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Citrus Peel Lowers Cholesterol

A compound found in the peel of citrus fruit has the potential to lower cholesterol more effectively than some prescription drugs, and without side effects, according to a study by US and Canadian researchers.

A joint study by the US Department of Agriculture and KGK Synergize, a Canadian nutraceutical company, identified a class of compounds isolated from orange and tangerine peels and concentrated in citrus pectin that shows promise in animal studies as a potent, natural alternative for lowering LDL cholesterol (so-called 'bad' cholesterol), without the possible side effects, such as liver disease and muscle weakness, of conventional cholesterol-lowering drugs.

The findings, released in the April 2004 issue of the Journal of Agricultural and Food Chemistry, a peer-reviewed publication of the American Chemical Society, the world's largest scientific society, show that the compounds, called polymethoxylated flavones (PMFs), are similar to other plant pigments found in citrus fruits that have been increasingly linked to health benefits, including protection against cancer, heart disease and inflammation.

"Our study has shown that PMFs have the most potent cholesterol-lowering effect of any other citrus flavonoid," said Dr Elzbieta Kurowska, lead investigator of the study and vice president of research at KGK Synergize in Ontario, Canada. "We believe that PMFs have the potential to rival and even beat the cholesterol-lowering effect of some prescription drugs, without the risk of side effects."

PMFs are found in a variety of citrus fruits. The most common citrus PMFs, tangeretin and nobiletin, are found in the peels of tangerines and oranges. They are also found in smaller amounts in the juices of these fruits.

Using hamster models with diet-induced high cholesterol, the researchers showed that feeding them food containing 1 per cent PMFs lowered levels of LDL cholesterol by 32 to 40 per cent.
Previous animal studies by others have shown that similar flavonoids, particularly hesperidin from oranges and naringin from grapefruit, also may have the ability to lower cholesterol, although not as effectively as PMFs, according to Kurowska.

Treatment with PMFs did not appear to have any effect on levels of HDL cholesterol, or good cholesterol, the researcher said. No negative side effects were seen in the animals that were fed the compounds, she added.

The researchers are currently exploring the compound's mechanism of action on cholesterol metabolism. They now suspect, based on early results in cell and animal studies, that it works by inhibiting the synthesis of cholesterol and triglycerides inside the liver. A long-term human study of the effect of PMFs on high LDL cholesterol is now in progress. While drinking citrus fruits is full of health benefits, taking PMF supplements could be an easier way to lower cholesterol, since a person would have to drink 20 or more cups a day of orange or tangerine juice to have a therapeutic effect, Kurowska estimates.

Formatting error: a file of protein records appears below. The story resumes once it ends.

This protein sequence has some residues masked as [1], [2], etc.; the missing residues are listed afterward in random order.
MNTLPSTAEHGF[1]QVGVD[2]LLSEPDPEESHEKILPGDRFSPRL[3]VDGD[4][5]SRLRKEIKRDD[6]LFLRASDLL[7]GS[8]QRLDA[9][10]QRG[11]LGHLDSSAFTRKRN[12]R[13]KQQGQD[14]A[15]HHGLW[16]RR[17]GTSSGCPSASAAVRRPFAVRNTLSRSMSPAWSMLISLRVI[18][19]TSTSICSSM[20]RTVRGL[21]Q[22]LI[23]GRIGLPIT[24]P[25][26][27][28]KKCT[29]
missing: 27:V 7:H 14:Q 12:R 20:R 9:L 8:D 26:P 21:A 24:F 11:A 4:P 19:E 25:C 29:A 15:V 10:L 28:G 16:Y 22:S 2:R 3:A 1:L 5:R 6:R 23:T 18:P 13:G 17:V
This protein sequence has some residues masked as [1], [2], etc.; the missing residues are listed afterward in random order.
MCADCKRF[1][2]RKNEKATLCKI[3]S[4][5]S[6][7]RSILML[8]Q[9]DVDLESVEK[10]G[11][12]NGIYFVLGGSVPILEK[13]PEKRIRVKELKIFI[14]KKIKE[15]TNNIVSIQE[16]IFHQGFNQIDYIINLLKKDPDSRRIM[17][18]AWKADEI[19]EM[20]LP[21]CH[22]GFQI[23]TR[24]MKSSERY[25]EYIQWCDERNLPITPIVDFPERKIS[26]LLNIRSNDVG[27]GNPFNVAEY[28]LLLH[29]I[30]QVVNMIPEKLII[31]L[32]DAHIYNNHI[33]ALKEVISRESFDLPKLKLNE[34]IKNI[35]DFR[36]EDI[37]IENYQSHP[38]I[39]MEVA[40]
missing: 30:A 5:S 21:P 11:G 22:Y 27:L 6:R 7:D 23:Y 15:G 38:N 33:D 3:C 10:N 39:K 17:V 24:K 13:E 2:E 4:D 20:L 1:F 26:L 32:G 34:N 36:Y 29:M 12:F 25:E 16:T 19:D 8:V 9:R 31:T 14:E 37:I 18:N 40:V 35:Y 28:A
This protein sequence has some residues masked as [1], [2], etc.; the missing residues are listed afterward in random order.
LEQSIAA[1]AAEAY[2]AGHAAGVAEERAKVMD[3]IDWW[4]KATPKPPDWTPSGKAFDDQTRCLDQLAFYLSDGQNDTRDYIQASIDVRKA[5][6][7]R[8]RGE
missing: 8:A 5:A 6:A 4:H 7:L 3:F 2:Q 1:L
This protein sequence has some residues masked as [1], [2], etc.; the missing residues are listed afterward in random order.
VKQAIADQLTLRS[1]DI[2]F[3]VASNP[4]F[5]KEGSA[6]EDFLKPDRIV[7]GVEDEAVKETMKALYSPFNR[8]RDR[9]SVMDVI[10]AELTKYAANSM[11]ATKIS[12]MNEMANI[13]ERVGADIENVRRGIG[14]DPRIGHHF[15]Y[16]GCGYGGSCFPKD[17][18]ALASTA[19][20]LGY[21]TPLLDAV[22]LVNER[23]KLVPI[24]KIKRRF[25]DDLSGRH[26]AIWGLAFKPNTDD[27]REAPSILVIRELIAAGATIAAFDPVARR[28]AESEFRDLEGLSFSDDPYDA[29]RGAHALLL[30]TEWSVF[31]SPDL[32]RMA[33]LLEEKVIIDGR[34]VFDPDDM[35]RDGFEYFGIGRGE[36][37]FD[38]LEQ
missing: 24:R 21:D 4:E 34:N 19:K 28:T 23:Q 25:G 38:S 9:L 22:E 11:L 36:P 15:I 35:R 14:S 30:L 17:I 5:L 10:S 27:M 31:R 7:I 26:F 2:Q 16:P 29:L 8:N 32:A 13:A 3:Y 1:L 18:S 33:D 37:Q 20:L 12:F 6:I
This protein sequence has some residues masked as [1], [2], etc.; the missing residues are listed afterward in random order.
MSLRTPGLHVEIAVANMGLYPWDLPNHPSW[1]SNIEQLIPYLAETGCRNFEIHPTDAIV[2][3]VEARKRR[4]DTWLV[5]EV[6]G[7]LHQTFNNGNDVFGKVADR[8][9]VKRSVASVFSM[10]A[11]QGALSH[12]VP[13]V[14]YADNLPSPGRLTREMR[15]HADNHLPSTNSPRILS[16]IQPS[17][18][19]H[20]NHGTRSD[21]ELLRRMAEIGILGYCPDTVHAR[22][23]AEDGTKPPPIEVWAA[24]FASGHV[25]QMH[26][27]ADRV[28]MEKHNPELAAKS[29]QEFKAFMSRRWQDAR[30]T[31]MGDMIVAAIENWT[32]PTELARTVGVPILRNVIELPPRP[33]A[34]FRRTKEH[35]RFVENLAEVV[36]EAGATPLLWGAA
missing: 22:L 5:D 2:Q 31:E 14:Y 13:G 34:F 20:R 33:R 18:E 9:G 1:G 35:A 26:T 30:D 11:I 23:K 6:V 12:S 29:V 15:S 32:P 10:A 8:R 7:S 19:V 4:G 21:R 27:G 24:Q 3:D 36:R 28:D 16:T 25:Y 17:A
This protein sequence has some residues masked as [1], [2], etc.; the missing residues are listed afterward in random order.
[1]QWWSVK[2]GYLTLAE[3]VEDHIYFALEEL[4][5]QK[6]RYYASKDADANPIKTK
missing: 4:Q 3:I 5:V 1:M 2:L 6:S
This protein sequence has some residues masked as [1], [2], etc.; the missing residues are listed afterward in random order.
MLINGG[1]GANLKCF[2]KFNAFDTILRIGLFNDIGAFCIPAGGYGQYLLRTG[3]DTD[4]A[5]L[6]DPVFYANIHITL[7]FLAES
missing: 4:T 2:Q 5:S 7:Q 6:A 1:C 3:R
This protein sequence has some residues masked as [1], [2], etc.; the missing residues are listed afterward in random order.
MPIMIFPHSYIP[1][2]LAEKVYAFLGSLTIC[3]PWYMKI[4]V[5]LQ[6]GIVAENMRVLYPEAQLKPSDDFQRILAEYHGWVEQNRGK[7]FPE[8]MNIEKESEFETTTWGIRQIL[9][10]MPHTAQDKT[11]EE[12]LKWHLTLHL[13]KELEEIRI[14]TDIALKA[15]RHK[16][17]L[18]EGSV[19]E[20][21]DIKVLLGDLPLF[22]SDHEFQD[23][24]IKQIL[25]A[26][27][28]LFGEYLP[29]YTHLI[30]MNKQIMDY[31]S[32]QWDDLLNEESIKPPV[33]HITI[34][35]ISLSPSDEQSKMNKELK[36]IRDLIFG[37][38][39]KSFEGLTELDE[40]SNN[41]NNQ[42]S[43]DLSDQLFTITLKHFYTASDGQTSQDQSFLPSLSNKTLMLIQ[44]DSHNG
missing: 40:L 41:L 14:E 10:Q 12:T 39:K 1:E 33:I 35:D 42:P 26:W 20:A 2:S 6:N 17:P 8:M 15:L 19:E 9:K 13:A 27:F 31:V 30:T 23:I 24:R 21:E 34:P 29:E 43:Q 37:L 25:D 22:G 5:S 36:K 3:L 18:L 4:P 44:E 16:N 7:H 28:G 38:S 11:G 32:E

KGK Synergize already has developed a nutrition supplement containing PMFs combined with a form of vitamin E that seems to enhance the compound's effect, according to Kurowska. Marketed as a cholesterol-lowering agent under the trade name Sytrinol, the supplement recently became available in the US.

For Medical Professionals

Formulations containing citrus polymethoxylated flavones (PMFs), mainly tangeretin, or citrus flavanone glucosides, hesperidin and naringin, were evaluated for cholesterol-lowering potential in hamsters with diet-induced hypercholesterolemia. PMF metabolites were also investigated.

Diets containing 1% PMFs significantly reduced serum total cholesterol and very low-density lipoprotein (VLDL) + LDL cholesterol (by 19-27 and 32-40%, respectively) and either reduced or tended to reduce serum triacylglycerols. Comparable reductions were achieved by feeding a 3% mixture of hesperidin and naringin (1:1, w/w), implying lower hypolipidemic potency of the hesperidin/naringin vs PMFs. HPLC-MS analysis identified high serum, liver, and urine concentrations of tangeretin metabolites including dihydroxytrimethoxyflavone and monohydroxytetramethoxyflavone glucuronides and aglycones. Total liver concentrations of tangeretin derivatives corresponded to hypolipidemic concentrations of intact tangeretin in earlier experiments in vitro.

This suggests that PMFs are novel flavonoids with cholesterol- and triacylglycerol-lowering potential and that elevated levels of PMF metabolites in the liver might be directly responsible for their hypolipidemic effects in vivo.


Elzbieta M. Kurowska and John A. Manthey; Hypolipidemic Effects and Absorption of Citrus Polymethoxylated Flavones in Hamsters with Diet-Induced Hypercholesterolemia; J. Agric. Food Chem., 52 (10), 2879 -2886, 2004. 10.1021/jf035354z S0021-8561(03)05354-8
Web Release Date: April 21, 2004

Received for review November 17, 2003. Revised manuscript received March 9, 2004. Accepted March 16, 2004. This study was supported by KGK Synergize Inc. and by the USDA, Citrus and Subtropical Products Laboratory. The results were presented in part at the Experimental Biology 2003 Meeting in San Diego, CA (April 11-15, 2003).

KGK Synergize Inc., Suite 1030, One London Place, 255 Queens Avenue, London, Ontario, Canada N6A 5R8, and Citrus and Subtropical Products Laboratory, SAA, ARS, USDA, Winter Haven, Florida 33881

Key concepts: Polymethoxylated flavones; cholesterol; triglycerides; hamster; tangeretin metabolites; serum; liver; urine